Photographs, Flags, and Stained Glass

 Thursday Alfredo told us he had two tickets to a special viewing of the World Press Photo Exhibition that evening but couldn’t go. He asked if we wanted them. We didn’t know what the World Press Photo Exhibition was, but it sounded like it might be interesting, so we said, “Sure.” After that, we looked it up so we’d at least have some idea of what the event was. World Press Photo is a foundation based in Amsterdam which holds an annual competition for professional photojournalists. This year, over 64,000 photographs from over 4,000 photographers from all over the world were entered in the contest. The exhibition was of the top 122 photographs. It was held in the Franz Mayer Museum, which is in a lovely old building we’d never been to before. People can view the photographs at the museum during its regular hours, but this was a special “by invitation only” viewing. When we arrived, we had to tell the “gatekeepers” we were Angelique’s guests. (Alfredo had told her we’d be coming in his place.) They called her over, and she was so welcoming and gracious. She led us to an inner courtyard in the building where people were waiting for the viewing to begin. As we waited, a man came over to us and struck up a conversation. His name was Juan Carlos. He works as a life coach and motivational speaker. He is not a member of our church but is very familiar with it and considers himself a friend of the Church. He was fun to talk with, even though I could only understand about a fourth of what he said. After we viewed the photos, Angelique directed us back to the courtyard where they were serving drinks and hors d’ouevres. Juan Carlos came and sat at our table with us, and we spoke for quite a while more. By then it was getting dark outside. He asked how we would be going home, and we said we would call an Uber. When we got up to leave, he got up too and walked out with us, casually continuing to talk. After we had an Uber accept, he said he would stay with us until it came. He told us the area we were in was fairly safe, but he thought we would be safer if he stayed. The area is across from the Palacio Bellas Artes, which is a busy area, but there is a park there in which a lot of homeless people stay. One time when we were there, we had a woman tell us to be very careful. I think it was very sweet of him to be concerned about us, and we appreciated him looking out for us.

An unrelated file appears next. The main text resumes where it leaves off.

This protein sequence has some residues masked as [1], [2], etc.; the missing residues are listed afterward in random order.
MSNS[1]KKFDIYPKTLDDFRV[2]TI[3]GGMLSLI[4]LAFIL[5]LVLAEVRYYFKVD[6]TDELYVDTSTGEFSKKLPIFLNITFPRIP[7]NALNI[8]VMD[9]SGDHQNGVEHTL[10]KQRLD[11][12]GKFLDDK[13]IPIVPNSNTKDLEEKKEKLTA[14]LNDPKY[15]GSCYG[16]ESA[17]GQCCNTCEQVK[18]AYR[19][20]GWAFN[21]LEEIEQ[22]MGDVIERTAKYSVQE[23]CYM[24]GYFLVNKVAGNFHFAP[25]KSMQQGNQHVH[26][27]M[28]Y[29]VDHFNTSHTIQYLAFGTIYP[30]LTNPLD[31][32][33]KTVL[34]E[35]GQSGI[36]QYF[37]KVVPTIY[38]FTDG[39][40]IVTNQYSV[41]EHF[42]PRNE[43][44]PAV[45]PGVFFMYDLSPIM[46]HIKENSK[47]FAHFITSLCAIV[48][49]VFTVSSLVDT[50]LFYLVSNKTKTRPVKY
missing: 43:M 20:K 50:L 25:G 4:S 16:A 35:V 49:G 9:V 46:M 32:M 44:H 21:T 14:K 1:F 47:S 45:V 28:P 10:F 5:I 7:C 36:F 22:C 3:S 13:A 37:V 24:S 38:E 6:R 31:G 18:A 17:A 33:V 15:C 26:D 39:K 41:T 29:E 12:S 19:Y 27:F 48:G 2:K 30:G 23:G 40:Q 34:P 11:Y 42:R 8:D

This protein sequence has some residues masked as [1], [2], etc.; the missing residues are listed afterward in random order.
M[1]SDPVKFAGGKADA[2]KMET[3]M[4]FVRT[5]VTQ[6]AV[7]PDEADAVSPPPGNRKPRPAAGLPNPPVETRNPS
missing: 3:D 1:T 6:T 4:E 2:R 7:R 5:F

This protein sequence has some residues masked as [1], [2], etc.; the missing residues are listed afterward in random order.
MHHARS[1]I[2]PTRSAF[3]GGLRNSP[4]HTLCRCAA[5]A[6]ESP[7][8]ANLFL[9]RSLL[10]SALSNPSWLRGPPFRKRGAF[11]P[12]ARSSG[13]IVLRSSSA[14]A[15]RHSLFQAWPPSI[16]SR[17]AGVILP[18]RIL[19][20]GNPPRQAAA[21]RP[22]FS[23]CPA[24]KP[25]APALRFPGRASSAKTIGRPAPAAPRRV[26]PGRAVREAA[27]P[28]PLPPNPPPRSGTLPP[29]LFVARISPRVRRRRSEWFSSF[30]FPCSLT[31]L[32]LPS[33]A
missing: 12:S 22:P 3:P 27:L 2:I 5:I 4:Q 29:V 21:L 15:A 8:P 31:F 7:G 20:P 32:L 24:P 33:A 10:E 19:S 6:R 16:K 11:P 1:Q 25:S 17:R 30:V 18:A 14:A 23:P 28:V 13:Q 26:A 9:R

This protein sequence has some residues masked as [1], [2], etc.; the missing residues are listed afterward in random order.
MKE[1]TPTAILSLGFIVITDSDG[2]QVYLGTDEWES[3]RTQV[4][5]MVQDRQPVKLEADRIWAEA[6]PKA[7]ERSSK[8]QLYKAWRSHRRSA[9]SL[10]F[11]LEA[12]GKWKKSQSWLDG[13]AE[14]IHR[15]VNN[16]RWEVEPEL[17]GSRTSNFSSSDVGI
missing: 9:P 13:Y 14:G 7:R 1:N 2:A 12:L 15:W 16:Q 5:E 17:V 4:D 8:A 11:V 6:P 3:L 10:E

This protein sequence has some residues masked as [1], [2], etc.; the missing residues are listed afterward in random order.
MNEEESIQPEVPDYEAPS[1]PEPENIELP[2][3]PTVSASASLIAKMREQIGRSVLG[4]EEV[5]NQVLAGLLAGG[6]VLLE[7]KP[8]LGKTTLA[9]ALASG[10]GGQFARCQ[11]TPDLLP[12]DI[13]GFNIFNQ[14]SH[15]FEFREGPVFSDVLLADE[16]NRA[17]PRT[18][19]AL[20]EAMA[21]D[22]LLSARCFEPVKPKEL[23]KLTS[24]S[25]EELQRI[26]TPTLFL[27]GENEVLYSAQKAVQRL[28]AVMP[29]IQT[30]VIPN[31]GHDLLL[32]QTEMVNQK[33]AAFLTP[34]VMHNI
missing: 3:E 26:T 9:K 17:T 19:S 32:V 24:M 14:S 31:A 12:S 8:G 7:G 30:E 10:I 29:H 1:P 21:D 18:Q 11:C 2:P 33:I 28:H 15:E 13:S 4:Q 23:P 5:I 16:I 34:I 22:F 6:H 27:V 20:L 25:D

Our new friend, Juan Carlos

The Franz Mayer Museum
     
The courtyard inside the Franz Meyer museum
     


The photographs in the exhibition were truly amazing. Since things that are news are usually bad, the photos showed much of the pain of the world from the past year—natural disasters, war, oppression, etc. At times as we looked at them, I thought, “Right now there is someone somewhere in the world living under those conditions,” and it was almost beyond my ability to comprehend.  The winner was especially haunting. It was of a memorial to the children who died at the former Kamloops Indian Residential School in British Columbia, and who are buried in unmarked graves on the school’s property. (If you are not familiar with this, you can Google it, but I will warn you it is a heart wrenching story.) The memorial consists of wooden crosses that have either child sized red dresses or orange shirts on them. This is the first photograph to win the World Press Photo competition that doesn’t have a person in it, but the purpose of the memorial (and this photograph) was to make these invisible children visible.


The winning photograph, though "winning" seems an odd word for a picture of such a heartbreaking subject.
     
A photo from Greece

A photo from Palestine

     

A photo from Brazil
   
This photo was from a Mexican photographer and was in a category where they were allowed to alter the photos. He scraped and punctured the photograph to illustrate the violence and pain being caused by the poppy trade (opium) in the Mexican state of Guerrero.